In this post I wanted to focus a little more on the metadata file and look at the structure and some of the details within the file. If you are new to identity it’s good to find some time to become familiar with the metadata and some of the contents. There are lots of good documents out there but I’m just adding my own contribution here.
Both Microsoft and Okta’s documentation point to a single technical document that defines the SAML 2.0 standard and is an excellent reference guide.
Metadata Schema Relationships
The metadata is an XML file and it’s useful to get a visual feel for how all the components are linked. This is a nice simple reference point I like to use before getting into the detail and can help when you are troubleshooting.
This contains the EntityID value of your IdP\Issuer and supplies security tokens (SAML). You’ll notice that the url is https://sts.windows.net/31537af4-6d77-4bb9-a681-d2394888ea26. STS is abrievated for Secure Token Service. In this case our IdP is Azure AD and it supplies secure tokens.
When an application or service (SP) receives a SAML token it will need to validate it’s signature to check it’s valid by using the public certificate that is included in the metadata. This is to ensure the token has come from a trusted IdP (Issuer\STS)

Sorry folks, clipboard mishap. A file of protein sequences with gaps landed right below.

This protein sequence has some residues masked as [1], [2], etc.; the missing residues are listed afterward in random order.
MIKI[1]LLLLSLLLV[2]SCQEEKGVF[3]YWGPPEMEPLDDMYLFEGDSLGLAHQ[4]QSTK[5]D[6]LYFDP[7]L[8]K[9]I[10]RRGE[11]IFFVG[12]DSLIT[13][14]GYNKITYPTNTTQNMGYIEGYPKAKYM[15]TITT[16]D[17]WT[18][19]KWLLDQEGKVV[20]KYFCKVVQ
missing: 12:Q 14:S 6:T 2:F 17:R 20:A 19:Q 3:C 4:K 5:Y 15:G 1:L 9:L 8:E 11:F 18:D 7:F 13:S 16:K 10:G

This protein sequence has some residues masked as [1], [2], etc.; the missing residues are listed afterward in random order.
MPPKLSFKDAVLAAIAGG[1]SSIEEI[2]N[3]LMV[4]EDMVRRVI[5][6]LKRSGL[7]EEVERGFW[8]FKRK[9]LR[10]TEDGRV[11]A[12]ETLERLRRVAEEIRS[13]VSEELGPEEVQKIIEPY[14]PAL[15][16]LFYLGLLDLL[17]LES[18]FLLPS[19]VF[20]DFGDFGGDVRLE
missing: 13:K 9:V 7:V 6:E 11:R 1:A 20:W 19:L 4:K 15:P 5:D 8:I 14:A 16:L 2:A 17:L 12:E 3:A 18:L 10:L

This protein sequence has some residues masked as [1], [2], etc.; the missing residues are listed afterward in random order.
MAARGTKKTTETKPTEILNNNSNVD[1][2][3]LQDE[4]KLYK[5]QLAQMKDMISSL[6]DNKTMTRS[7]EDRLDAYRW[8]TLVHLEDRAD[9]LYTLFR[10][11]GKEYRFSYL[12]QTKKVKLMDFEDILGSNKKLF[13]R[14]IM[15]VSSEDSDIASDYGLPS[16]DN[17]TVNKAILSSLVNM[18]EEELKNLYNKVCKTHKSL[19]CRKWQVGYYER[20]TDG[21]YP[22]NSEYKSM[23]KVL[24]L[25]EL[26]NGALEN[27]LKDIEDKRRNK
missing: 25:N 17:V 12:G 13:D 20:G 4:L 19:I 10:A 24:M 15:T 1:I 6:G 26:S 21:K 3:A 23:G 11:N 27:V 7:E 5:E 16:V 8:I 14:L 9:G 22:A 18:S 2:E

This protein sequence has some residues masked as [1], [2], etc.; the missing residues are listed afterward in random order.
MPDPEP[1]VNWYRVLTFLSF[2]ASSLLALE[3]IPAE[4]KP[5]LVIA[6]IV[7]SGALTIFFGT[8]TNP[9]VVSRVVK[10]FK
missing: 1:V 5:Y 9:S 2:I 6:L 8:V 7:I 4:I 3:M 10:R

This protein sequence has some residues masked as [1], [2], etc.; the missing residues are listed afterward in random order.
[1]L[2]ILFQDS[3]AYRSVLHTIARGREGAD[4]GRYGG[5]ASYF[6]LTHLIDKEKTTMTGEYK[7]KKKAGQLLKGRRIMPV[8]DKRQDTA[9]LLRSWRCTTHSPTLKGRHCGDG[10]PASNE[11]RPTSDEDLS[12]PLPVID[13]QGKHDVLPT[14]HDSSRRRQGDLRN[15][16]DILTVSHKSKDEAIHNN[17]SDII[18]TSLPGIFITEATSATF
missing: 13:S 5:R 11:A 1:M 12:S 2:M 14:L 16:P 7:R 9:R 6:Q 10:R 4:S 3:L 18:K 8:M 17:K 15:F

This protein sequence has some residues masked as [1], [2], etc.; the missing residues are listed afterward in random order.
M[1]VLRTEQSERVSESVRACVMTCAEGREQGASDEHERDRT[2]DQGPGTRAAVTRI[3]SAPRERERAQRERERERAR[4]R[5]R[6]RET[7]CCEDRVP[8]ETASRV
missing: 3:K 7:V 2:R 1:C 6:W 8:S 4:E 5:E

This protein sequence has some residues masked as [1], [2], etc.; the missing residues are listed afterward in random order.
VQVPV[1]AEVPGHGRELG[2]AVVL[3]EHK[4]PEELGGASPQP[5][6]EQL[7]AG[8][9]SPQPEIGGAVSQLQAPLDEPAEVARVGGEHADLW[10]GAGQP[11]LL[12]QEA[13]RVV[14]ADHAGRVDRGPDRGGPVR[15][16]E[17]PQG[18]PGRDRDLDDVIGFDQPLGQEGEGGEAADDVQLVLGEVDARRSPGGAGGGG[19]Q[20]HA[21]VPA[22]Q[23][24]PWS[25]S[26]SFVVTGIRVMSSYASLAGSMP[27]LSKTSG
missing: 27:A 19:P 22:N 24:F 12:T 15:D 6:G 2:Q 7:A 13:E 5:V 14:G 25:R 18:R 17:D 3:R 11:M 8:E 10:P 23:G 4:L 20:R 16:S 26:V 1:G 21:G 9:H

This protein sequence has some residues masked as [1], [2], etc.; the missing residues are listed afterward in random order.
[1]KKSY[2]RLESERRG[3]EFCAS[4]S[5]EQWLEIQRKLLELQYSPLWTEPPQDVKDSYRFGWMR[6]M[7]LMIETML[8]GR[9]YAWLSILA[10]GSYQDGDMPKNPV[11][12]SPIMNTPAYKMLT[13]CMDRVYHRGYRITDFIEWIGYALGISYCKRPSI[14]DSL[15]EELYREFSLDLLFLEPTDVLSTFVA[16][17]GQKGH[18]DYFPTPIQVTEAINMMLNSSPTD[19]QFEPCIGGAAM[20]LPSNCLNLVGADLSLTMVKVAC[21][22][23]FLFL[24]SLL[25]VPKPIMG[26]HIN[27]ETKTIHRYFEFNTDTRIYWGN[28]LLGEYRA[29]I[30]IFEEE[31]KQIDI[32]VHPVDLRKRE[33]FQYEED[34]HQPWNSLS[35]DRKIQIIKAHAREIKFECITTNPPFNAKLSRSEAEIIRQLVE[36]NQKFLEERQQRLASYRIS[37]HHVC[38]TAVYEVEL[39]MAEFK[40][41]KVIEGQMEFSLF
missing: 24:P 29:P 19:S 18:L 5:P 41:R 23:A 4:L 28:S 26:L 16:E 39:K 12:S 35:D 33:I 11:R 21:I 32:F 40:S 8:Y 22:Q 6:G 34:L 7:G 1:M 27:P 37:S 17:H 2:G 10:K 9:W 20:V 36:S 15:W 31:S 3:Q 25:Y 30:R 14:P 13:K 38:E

These contain the sign-on and sign-out URL’s which are used to authenticate against or logout from the provider. In the example file above this would either logon to Azure AD or logout
This section of the metadata file contains details about the IDP and will include the following sections
- KeyDescriptor wraps the Public Keys, (X509 certificates), both the IdP and SP will share these.
- Single Sign On Service
- Single Logout Service
Hopefully this information will help you, the documents cover more elements around metadata if you want to do more reading on the subject
Part 4 coming soon